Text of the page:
Shetland Sheep: Rich in History, Rich in Textiles

Shetland Sheep: Rich in History, Rich in Textiles! Our farm mission is to enjoy and promote the wonderful diversity of the Shetland breed by fully utilizing to the best of our ability all they have to offer historically. We believe the best preservation and management of this breed includes it's full spectrum of history. We encourage old and new shepherds alike to join in the fun by engaging in fiber arts, especially spinning and knitting, as this breed is so intimately linked with those aspects of the arts.

Sunday, June 27, 2010

Full Swing!

Busy, busy, busy! Summer is in full swing around Wheely Wooly Farm! Not much time for rest. There are strawberries to harvest, relatives to visit, friends to giggle with, swimming pools to splash in, gardens to weed, fair projects to complete, floats to build, campfires and grills to fire up, and fiber, fiber, fiber galore! I still haven't sheared Iris, for a variety of reasons. My spinning wheel itself is getting dizzy, and my kitchen is covered in bags of wool. Wooly Bear, our Grand Champ. sire, and Wilbur "the buddy" have a new pasture to graze full of dreamy tall grasses to romp in and tall shade trees nearby for getting past the heat of the day. The girls and lambs are rotating around on lush fresh grass nearly every day, except during heavy downpours, during which they contentedly wait out inside the shed. They seem to really appreciate being out of the worst stressful weather.
Lavender blooms oh so fragrant!

The lettuce has gone bonkers with all the rain and cloudy skies. The salads have been heavenly lately!

The farm market Saturday turned out great, after worrying about stormy weather! The skies were blue and winds virtually calm. A nearby booth had a talented woman singing great songs that fit perfectly with the morning. It was really nice being there! We absolutely love talking with people and hearing about knitting projects, family, sheep, and travel stories! One person talked about a Shetland sweater he has from the Shetland Islands, a favorite garment that he treasures. It's many, many years old and still looks nice even though it gets worn a lot. That sounds like genuine Shetland wool!! Durable and useful.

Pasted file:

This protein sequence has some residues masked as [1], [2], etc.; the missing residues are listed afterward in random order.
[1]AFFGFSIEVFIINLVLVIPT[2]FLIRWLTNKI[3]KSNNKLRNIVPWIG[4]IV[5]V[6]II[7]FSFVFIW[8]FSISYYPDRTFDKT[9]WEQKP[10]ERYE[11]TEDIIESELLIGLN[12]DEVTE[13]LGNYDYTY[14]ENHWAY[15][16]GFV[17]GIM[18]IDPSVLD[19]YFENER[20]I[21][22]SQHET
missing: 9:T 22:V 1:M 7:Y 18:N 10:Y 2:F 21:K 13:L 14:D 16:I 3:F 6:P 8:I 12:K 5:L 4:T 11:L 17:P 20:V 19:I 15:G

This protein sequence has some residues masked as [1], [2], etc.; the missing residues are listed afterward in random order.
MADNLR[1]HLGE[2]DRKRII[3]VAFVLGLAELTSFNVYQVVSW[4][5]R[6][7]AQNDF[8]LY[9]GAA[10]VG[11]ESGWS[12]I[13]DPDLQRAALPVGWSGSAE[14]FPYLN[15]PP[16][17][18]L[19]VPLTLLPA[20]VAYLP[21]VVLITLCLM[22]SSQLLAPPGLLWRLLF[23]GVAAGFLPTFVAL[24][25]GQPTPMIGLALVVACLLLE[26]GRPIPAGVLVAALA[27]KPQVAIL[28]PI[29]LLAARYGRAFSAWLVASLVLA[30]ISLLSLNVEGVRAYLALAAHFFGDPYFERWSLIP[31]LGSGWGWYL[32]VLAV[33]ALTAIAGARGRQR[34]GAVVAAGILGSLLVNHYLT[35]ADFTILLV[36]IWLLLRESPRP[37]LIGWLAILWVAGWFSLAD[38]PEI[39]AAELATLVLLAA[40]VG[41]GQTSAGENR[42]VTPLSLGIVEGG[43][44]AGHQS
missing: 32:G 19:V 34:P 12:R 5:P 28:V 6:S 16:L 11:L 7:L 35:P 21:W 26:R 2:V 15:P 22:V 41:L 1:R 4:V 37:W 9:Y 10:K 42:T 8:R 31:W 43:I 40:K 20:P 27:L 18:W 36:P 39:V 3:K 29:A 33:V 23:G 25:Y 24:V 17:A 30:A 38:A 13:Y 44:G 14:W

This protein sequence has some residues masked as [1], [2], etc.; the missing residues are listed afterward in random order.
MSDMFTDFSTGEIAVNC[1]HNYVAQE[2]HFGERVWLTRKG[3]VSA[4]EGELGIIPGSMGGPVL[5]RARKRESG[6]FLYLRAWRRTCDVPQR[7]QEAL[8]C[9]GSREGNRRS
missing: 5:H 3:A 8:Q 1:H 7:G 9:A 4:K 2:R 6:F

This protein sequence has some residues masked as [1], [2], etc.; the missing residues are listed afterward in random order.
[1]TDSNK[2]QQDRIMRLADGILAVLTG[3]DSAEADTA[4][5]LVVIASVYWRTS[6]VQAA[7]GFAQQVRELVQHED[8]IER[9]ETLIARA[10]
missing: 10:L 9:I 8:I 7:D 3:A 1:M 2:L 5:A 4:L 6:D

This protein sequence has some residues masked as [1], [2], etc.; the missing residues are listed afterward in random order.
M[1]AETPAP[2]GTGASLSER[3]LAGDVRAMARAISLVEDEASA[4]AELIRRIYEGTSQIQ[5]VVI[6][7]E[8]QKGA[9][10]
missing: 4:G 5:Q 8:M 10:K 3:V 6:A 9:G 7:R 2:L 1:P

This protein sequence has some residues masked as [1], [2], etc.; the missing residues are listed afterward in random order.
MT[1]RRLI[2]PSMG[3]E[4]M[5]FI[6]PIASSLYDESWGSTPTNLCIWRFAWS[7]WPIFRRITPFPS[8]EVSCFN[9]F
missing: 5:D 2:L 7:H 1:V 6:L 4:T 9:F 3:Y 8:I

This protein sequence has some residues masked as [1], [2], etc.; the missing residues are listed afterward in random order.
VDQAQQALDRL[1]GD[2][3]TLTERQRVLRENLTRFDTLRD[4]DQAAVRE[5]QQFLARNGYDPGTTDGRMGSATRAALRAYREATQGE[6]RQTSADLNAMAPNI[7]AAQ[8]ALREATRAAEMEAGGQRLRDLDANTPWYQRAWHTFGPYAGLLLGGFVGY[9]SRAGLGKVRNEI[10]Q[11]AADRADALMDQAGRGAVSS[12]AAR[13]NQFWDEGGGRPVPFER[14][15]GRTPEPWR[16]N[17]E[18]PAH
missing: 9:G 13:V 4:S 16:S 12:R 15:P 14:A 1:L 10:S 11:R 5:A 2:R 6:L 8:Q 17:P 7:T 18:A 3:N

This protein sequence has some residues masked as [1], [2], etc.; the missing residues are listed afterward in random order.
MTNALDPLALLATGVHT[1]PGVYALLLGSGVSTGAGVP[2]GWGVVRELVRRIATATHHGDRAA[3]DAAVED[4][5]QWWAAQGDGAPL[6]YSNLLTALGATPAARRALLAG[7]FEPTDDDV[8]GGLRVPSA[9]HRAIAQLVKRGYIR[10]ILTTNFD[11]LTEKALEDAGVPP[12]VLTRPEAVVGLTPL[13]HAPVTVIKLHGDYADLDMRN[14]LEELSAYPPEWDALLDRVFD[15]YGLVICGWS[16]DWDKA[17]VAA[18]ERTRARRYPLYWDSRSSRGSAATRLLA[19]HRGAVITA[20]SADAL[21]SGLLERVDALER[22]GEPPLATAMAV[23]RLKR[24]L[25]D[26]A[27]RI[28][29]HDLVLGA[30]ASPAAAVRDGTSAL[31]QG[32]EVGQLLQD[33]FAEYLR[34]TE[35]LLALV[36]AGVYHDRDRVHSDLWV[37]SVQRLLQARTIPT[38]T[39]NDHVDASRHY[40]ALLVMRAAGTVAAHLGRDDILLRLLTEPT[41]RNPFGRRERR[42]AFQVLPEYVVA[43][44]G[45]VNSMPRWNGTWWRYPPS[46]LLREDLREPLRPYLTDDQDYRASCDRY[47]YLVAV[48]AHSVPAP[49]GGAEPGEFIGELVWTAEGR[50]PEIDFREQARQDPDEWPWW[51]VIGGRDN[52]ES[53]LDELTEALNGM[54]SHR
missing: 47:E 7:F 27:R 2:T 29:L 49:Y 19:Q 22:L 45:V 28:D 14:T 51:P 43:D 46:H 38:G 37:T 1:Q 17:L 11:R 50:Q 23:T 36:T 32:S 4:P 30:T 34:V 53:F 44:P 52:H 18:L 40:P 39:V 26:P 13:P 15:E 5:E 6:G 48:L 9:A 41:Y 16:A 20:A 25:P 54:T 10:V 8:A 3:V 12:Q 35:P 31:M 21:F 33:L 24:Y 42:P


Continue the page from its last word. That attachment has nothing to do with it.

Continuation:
For those of you asking, here is Redwood's wool in the wash tub, in one of it's many baths before getting spun into yarn. Washing raw wool takes time and skill to get it just right, and the process is not the same for every breed of sheep. Shetlands have a fairly low lanolin content in their wool, which is one of the many reasons I love working with the fiber so much. If you purchase a Shetland fleece that needs lots of soap, or "scouring", you probably don't have a pure Shetland fleece.

These bags of wool were waiting to be washed. This is how the fiber is stored (typically).
The white fiber in this photo is MaryBay, a lovely pure Shetland ewe (who happens to be Honey's mother :). This was taken after the fleece had been washed and was just dry enough to begin preparing for spinning. In natural light, it takes on a beautiful buttery cream color.
More pictures are coming, especially of the sheep! We've been so busy lately, I haven't had much chance to sit out with them. Each morning and evening, when we move the flock, I get to interact with them and give them a good look over to make sure everyone looks right. In the morning, they are ready to graze that lovely grass, so they don't want too many scratches. However, in the evening, it's a whole 'nother story! With bellies full, they are playful and curious, very willing to come over to untie my shoe strings or get a nice pet. Cosmo will actually push his way through the other lambs now for a turn! Gracie is learning to share me, and little Lerwick doesn't miss a chance to "talk"! He always baas a response to me, whether I'm coming or going. He still has his little lamby baa, but it's beginning to change already! All of the lambs have grown soooo much, it's a shock! And Honey is surprising us the most. Since I sheared her, she has turned into an admiring fan! Formerly a tiggerspring-loaded scaredy cat, she is now the first one over for a chin scratch. I've come to learn that handshearing does something in your relationship with the sheep. Don't know why, but it does.

Have you noticed what summer activity is NOT on this list?!? Mowing! Despite all the heavy rains and lush growth, the sheep have been VERY handy! Thannnnnk Youuu Sheeeepies!

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